Logo Design and Packaging
Did GIRVIN retain the original art used for packaging design or was that provided to Nintendo?
Obviously we have all of our original art—the logos and packaging composites, the history of our gaming identities and treatments for every game. The paintings and illustrative material that we designed and directed was provided to Nintendo, since they purchased the art outright, as master illustrations for their licensed properties.
How were the Zelda and Final Fantasy logos designed?
Final Fantasy happened this way—I was trying to create a titling treatment that would fit at the head of a packaging treatment. That means slightly condensed, median to heavy weight so it stands out. I drew this with a broad-edged metal pen, like the form of writing tools that comes from more than 2000 years ago.
First I sketched—and worked it out—on trace, then redrew it, shot it, re-inked it, cleaned it up. So that’s the master art—the final that we printed out and signed for you. This was pre-digital so it was all made by hand. Same with Zelda—all handmade, then illustrated as a dimensional object in the final.
Going back to the screenshots. There was no native screen capture functionality. I’ve seen that old PC magazines like Byte took literal shots of computer screens with a camera and shroud around the monitor. Is that the process GIRVIN used?
We shot using our own camera setup—we still shoot like that, as well as working from screen captures.
Prototype Game Cartridges
Do you retain any of the prototype cartridges that Nintendo provided?
Of course, if we have these objects–I’ll have to look through our archives. Bearing in mind, as I’d noted in another interview and questioning that everything we did in our earlier working on game design development was working with prototypical study cartridges—which were game-testing modules for understanding how the games played. We were designing brands for games before they’d formally been worked out in the American market—since our branding work was focused on North America—the key launching ground for first-off international sales after Nintendo Japan’s launches.
Where To Find GRIVIN
GIRVIN’s work extends far beyond video games. Notably, Tim has also done extensive work creating movie titles. He has done over 400 during his career starting with the cult classic “Apocalypses Now”. You can check out his work in film here or find him at Girvin.com or on social media:
Tim Girvin did all of the packagings for the NES while Lance Barr designed the NES console itself. The Japanese predecessor of the NES, the Famicom, was designed by Masayuki Uemura.
Some of the most popular games designed by GIRVIN include Final Fantasy, Dragon Warrior, Super Mario Bros. 3, and The Legend of Zelda. A complete list can be found at Moby Games.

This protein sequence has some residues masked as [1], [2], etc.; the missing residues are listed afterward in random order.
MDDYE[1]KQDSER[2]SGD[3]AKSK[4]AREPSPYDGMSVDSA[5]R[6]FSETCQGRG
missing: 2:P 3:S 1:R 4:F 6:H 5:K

You can buy original artwork by Tim Girvin from his Esty page
2 thoughts on “Tim Girvin: The Visionary Designer of Nintendo’s Most Iconic Era [Interview]”
Thanks for the background. I do address the various roles of GIRVIN, Lance Barr, and of course Uemura at the bottom of the page in the FAQ section but I appreciate the indepth look!
Can I make a suggestion for the wording on “Who designed the Nintendo Entertainment System (NES)?”
Tim Girvin created packaging for the NES, including the box art for the system and first-party games. Lance Barr designed the NES external case and controller designs such as the NES Advantage and NES Max. The hardware for the NES and its precursor in Japan, known as the Family Computer or “Famicom,” was directed by Masayuki Uemura.
Girvin did not handle packaging for third-party games, at least in the NES Era. Publishers were able to do their own box art designs. Thus we have the trademark looks for Konami, Capcom, Acclaim, etc. that were handled by other agencies or by the publisher directly.
According to translated reports, the Family Computer case design appears to have been a joint effort with Uemura, Katsuya Nakagawa and Masayuki Yukawa. It’s a bit of a misnomer to give Uemura absolute credit.
Interestingly, the NES Case patent is attributed to Masayuki Yukawa. I’m guessing he is the one who took Lance Barr’s designs and engineered them into a working case.
We also know from interviews that Don James worked with Barr Nintendo consistently sites Barr as the primary designer in Nintendo Power and other works. But we know for a fact that there were others involved in the process.